Bulgarian Crayfish served in Karlovy Vary
Bulgarian veteran director Ivan Cherkelov presented his latest film, Crayfish, in the East of the West section of the Karlovy Vary International Film Festival, currently underway in the Czech spa town.
Unlike some of Cherkelov’s more cerebral previous efforts (Thundering Stones, Christmas Tree Upside Down), his latest feature is a relatively straightforward story set in a post-Communist Bulgaria, where former big shots have started applying their Party-era logic, savvy and connections to big business, making deal-making a cut-throat business in Bulgaria.
Two working-class friends (Philip Avramov, Valeri Yordanov) without fixed jobs both take on an assignment in a town far from Sofia, where they live, to earn some quick money. They do not know that they have both been hired, through different intermediaries, by two rivalling corporate bosses who will do anything to get rid of the competition, meaning they will find each other on opposite sides.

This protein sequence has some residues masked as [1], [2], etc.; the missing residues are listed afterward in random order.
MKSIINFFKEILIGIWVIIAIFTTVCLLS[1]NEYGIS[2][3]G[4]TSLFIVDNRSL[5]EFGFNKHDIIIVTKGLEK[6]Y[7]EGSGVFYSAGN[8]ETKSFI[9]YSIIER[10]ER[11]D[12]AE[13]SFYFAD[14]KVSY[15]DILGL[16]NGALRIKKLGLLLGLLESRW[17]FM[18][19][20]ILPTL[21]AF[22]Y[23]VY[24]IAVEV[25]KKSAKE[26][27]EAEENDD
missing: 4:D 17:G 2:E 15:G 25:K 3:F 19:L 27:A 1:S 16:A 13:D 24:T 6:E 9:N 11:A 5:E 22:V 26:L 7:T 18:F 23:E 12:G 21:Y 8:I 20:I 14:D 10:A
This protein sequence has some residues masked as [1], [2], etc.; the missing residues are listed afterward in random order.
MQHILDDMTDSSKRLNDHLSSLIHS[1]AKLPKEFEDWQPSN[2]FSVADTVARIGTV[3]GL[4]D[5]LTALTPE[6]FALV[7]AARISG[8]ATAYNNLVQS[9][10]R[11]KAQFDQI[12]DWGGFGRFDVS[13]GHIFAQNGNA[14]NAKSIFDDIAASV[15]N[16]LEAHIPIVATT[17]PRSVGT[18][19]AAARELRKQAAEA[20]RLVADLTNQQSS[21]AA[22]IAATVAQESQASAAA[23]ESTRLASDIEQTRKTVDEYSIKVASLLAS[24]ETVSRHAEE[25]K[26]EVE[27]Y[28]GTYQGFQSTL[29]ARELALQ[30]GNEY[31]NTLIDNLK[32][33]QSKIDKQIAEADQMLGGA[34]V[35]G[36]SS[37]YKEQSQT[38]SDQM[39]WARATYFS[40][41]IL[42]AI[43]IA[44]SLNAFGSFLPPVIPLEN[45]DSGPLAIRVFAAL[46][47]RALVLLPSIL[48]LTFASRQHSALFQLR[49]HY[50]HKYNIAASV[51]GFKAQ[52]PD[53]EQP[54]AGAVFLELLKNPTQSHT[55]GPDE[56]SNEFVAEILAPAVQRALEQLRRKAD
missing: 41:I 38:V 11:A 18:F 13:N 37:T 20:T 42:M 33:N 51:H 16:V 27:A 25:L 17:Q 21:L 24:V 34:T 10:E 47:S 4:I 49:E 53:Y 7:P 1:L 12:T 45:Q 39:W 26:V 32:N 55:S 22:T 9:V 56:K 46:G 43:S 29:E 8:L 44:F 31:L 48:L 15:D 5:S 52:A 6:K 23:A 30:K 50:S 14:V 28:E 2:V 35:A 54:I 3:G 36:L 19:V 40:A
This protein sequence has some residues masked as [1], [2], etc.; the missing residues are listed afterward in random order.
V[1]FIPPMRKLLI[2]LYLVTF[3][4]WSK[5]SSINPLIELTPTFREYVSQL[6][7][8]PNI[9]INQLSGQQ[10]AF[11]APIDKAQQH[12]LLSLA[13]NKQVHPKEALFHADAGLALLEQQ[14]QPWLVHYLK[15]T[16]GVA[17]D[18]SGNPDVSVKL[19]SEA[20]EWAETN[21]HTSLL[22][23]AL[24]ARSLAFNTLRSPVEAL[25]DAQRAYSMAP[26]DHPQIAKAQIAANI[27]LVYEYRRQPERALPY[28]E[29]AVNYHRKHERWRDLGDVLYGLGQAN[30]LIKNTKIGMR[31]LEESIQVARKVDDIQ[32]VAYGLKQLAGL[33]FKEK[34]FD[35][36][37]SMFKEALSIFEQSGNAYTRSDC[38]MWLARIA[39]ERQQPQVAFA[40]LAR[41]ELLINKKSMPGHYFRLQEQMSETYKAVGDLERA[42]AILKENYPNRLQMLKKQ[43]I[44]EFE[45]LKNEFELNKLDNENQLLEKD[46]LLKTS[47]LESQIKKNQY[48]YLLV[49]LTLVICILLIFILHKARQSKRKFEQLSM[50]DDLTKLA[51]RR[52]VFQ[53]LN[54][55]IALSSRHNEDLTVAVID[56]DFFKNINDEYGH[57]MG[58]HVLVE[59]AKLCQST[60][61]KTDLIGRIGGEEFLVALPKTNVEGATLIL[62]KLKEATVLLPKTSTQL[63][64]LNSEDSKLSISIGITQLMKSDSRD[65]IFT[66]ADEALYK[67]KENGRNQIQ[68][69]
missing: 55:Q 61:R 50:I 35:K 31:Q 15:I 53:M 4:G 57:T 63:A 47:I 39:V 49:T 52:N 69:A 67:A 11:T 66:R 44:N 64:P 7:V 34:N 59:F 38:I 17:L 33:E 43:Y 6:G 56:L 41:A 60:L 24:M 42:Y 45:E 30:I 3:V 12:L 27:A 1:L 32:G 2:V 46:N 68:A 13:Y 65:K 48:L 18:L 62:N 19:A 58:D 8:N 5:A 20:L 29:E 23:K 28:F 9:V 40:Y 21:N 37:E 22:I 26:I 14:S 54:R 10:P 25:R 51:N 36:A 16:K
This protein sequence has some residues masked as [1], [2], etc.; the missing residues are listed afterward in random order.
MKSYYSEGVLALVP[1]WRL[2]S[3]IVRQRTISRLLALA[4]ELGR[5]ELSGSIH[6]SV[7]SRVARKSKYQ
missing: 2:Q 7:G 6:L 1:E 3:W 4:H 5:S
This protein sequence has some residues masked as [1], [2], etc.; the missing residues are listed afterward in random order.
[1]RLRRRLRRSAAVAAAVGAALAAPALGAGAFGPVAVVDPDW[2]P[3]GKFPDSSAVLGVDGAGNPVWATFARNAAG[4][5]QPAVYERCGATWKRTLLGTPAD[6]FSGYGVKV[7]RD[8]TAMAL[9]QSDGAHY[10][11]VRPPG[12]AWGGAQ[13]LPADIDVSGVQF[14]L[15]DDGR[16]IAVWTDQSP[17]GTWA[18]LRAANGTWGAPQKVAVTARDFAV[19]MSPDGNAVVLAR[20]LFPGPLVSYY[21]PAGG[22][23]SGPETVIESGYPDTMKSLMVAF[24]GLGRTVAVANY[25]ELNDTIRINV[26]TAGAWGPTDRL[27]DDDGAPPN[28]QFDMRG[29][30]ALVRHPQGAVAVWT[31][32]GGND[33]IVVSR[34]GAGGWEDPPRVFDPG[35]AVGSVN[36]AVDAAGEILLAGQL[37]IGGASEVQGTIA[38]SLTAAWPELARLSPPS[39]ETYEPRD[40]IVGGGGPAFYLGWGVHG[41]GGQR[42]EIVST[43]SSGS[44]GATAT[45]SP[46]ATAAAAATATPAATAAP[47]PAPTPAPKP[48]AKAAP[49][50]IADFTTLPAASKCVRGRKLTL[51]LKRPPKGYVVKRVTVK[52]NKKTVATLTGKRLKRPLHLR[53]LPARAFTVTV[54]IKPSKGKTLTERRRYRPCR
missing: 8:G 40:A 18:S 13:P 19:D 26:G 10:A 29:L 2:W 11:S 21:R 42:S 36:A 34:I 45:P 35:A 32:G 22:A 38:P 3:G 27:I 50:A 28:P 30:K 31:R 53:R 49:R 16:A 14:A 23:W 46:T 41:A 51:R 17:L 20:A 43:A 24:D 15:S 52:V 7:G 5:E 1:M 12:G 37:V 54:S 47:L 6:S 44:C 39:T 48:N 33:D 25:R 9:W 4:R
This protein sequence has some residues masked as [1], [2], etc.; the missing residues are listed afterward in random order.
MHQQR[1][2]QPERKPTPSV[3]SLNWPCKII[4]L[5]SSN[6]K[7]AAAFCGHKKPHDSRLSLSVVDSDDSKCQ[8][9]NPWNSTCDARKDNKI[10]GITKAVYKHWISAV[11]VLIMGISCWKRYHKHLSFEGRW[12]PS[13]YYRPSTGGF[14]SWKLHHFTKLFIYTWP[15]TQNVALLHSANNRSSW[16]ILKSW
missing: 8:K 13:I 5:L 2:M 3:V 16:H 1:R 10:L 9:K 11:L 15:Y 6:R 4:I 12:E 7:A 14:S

Easily keeping his different narrative strands in the air (the lines of the various characters cross and diverge several times), Cherkelov, who also wrote the screenplay, inserts a beautiful, minutes-long monologue about halfway through the film that shows that the characters are above all human, and do not deserve to have their feelings trampled upon.
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